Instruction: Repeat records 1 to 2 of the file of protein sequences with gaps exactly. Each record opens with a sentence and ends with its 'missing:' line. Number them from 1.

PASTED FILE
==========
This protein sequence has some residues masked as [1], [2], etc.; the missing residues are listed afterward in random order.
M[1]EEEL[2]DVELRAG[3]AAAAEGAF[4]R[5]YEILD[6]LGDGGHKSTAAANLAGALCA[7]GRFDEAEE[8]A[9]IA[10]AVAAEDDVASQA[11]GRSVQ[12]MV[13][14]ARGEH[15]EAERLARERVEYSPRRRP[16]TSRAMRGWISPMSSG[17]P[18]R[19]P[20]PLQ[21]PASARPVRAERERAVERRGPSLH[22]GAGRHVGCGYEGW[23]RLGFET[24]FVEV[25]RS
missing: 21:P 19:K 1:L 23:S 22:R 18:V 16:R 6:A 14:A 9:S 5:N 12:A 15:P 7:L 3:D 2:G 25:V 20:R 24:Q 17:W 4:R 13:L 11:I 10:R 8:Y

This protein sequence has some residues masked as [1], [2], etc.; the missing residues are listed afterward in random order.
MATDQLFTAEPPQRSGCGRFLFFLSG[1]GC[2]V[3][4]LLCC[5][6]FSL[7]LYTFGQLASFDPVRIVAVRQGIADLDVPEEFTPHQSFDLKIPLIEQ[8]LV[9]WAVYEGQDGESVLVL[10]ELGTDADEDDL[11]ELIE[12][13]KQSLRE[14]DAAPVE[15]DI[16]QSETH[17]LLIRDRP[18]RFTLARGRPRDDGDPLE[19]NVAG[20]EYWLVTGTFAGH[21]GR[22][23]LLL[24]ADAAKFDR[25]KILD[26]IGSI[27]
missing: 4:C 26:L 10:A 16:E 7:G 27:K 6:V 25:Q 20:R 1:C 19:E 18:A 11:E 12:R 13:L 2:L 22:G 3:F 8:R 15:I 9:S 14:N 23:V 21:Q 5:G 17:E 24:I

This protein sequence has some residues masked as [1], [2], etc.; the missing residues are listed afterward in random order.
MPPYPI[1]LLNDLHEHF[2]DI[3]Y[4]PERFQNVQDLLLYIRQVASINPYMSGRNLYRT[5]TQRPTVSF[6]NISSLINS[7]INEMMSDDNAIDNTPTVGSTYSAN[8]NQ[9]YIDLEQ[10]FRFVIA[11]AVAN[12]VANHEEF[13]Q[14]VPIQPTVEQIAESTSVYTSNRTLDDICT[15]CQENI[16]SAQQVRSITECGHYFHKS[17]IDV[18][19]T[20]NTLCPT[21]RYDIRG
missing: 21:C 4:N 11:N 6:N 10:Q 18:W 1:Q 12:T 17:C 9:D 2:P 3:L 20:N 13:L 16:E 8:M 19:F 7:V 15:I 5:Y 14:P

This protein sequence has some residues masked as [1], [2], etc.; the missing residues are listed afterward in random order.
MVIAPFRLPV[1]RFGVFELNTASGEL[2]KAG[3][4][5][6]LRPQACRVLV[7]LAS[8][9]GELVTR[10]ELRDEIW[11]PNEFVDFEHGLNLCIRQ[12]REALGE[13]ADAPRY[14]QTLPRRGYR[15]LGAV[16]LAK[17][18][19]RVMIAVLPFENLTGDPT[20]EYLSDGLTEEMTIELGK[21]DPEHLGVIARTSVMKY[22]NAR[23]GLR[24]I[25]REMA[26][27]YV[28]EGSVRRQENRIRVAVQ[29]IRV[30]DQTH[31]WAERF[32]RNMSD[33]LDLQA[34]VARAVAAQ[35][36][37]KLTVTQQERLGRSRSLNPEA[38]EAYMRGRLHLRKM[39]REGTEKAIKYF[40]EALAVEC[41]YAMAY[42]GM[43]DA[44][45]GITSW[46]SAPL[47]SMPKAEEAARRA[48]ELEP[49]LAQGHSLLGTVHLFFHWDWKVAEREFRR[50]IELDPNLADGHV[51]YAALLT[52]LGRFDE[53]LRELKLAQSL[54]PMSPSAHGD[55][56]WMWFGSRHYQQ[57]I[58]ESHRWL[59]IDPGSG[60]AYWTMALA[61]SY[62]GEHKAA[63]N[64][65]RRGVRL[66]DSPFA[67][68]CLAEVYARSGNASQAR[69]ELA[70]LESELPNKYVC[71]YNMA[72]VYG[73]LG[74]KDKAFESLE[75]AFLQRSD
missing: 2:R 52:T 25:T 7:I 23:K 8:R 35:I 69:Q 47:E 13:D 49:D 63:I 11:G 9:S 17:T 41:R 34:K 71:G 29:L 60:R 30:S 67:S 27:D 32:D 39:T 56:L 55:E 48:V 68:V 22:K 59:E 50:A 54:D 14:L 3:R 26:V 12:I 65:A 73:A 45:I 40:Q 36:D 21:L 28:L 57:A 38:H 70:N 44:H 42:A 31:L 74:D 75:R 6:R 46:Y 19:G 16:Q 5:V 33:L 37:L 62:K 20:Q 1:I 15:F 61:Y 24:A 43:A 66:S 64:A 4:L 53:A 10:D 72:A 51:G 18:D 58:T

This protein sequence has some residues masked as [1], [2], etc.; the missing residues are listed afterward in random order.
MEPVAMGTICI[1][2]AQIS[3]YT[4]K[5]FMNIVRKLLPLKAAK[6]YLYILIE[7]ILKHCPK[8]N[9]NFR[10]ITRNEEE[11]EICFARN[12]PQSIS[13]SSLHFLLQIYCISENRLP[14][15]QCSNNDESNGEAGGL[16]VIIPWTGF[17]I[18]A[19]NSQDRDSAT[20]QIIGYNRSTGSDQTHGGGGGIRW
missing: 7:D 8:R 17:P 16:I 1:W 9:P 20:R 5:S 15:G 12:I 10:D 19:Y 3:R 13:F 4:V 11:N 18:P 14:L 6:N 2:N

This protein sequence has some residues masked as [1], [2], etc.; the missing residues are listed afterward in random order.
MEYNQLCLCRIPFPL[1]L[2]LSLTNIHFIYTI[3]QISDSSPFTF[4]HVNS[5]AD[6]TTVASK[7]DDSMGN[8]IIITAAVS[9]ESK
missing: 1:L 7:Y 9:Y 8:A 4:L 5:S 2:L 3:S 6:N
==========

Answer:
This protein sequence has some residues masked as [1], [2], etc.; the missing residues are listed afterward in random order.
M[1]EEEL[2]DVELRAG[3]AAAAEGAF[4]R[5]YEILD[6]LGDGGHKSTAAANLAGALCA[7]GRFDEAEE[8]A[9]IA[10]AVAAEDDVASQA[11]GRSVQ[12]MV[13][14]ARGEH[15]EAERLARERVEYSPRRRP[16]TSRAMRGWISPMSSG[17]P[18]R[19]P[20]PLQ[21]PASARPVRAERERAVERRGPSLH[22]GAGRHVGCGYEGW[23]RLGFET[24]FVEV[25]RS
missing: 21:P 19:K 1:L 23:S 22:R 18:V 16:R 6:A 14:A 9:S 5:N 12:A 15:P 7:L 3:D 2:G 25:V 20:R 24:Q 17:W 4:R 13:L 11:I 10:R 8:Y

This protein sequence has some residues masked as [1], [2], etc.; the missing residues are listed afterward in random order.
MATDQLFTAEPPQRSGCGRFLFFLSG[1]GC[2]V[3][4]LLCC[5][6]FSL[7]LYTFGQLASFDPVRIVAVRQGIADLDVPEEFTPHQSFDLKIPLIEQ[8]LV[9]WAVYEGQDGESVLVL[10]ELGTDADEDDL[11]ELIE[12][13]KQSLRE[14]DAAPVE[15]DI[16]QSETH[17]LLIRDRP[18]RFTLARGRPRDDGDPLE[19]NVAG[20]EYWLVTGTFAGH[21]GR[22][23]LLL[24]ADAAKFDR[25]KILD[26]IGSI[27]
missing: 4:C 26:L 10:A 16:E 7:G 27:K 6:V 25:Q 20:R 1:C 19:E 18:A 11:E 12:R 13:L 2:L 22:G 3:F 8:R 15:I 9:S 14:N 23:V 21:Q 5:G 17:E 24:I